War, Natural Disasters Left Record 71 Million People Internally Displaced in 2022, Report Says

War, Natural Disasters Left Record 71 Million People Internally Displaced in 2022, Report Says
Pastoralist women and children displaced by drought collect water from a distribution point near the Farburo site for internally-displaced people in Gode, in the Somali region of Ethiopia, on Jan. 27, 2018. (Mulugeta Ayene/AP Photo)

The war in Ukraine helped push the global total of people left internally displaced by conflict or natural disasters to a record high of 71.1 million last year, according to a report released Thursday by the Norwegian Refugee Council’s Internal Displacement Monitoring Centre.

By the end of 2022, 5.9 million people had been forced to move inside Ukraine because of Russia’s invasion, bringing the global total of people internally displaced by conflict and violence to more than 62 million, an increase of 17 percent since 2021. Syria had 6.8 million displaced by conflict after more than a decade of civil war.

The number of people displaced inside their country at the end of the year because of disasters like floods and famine reached 8.7 million, up by 45 percent from 2021.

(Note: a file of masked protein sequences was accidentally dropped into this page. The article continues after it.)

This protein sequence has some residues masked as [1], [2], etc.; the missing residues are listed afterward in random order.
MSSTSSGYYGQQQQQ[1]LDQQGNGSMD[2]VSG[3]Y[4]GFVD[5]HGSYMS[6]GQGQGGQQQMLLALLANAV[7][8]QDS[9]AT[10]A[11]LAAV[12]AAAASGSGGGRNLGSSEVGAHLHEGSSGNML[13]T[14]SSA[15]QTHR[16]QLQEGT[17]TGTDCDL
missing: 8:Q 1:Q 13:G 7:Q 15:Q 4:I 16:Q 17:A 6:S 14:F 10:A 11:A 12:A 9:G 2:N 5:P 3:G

The total of 71.1 million internally displaced worldwide was a 20 percent increase since 2021.

Internal displacement refers to people forced to move inside their own borders and the Internal Displacement Monitoring Centre’s report didn’t take into account those who left for different countries.

Following a year when conflict raged in Ukraine, Syria, Ethiopia, and elsewhere, there has been no respite in 2023. The United Nations migration agency said last week that 700,000 people have already been internally displaced in a matter of weeks by the conflict in Sudan between the army and a rival paramilitary group.

The Internal Displacement Monitoring Centre cited the La Nina weather phenomenon, which continued for a third consecutive year in 2022, as a major factor in disaster displacements. It contributed to record levels of flood displacement in Pakistan, Nigeria, and Brazil and to the worst drought on record in Somalia, Kenya, and Ethiopia, the report said.

There was a “perfect storm” of conflict and natural disasters in 2022, leading to “displacement on a scale never seen before,” said Jan Egeland, secretary general of the Norwegian Refugee Council.

By Gerald Imray

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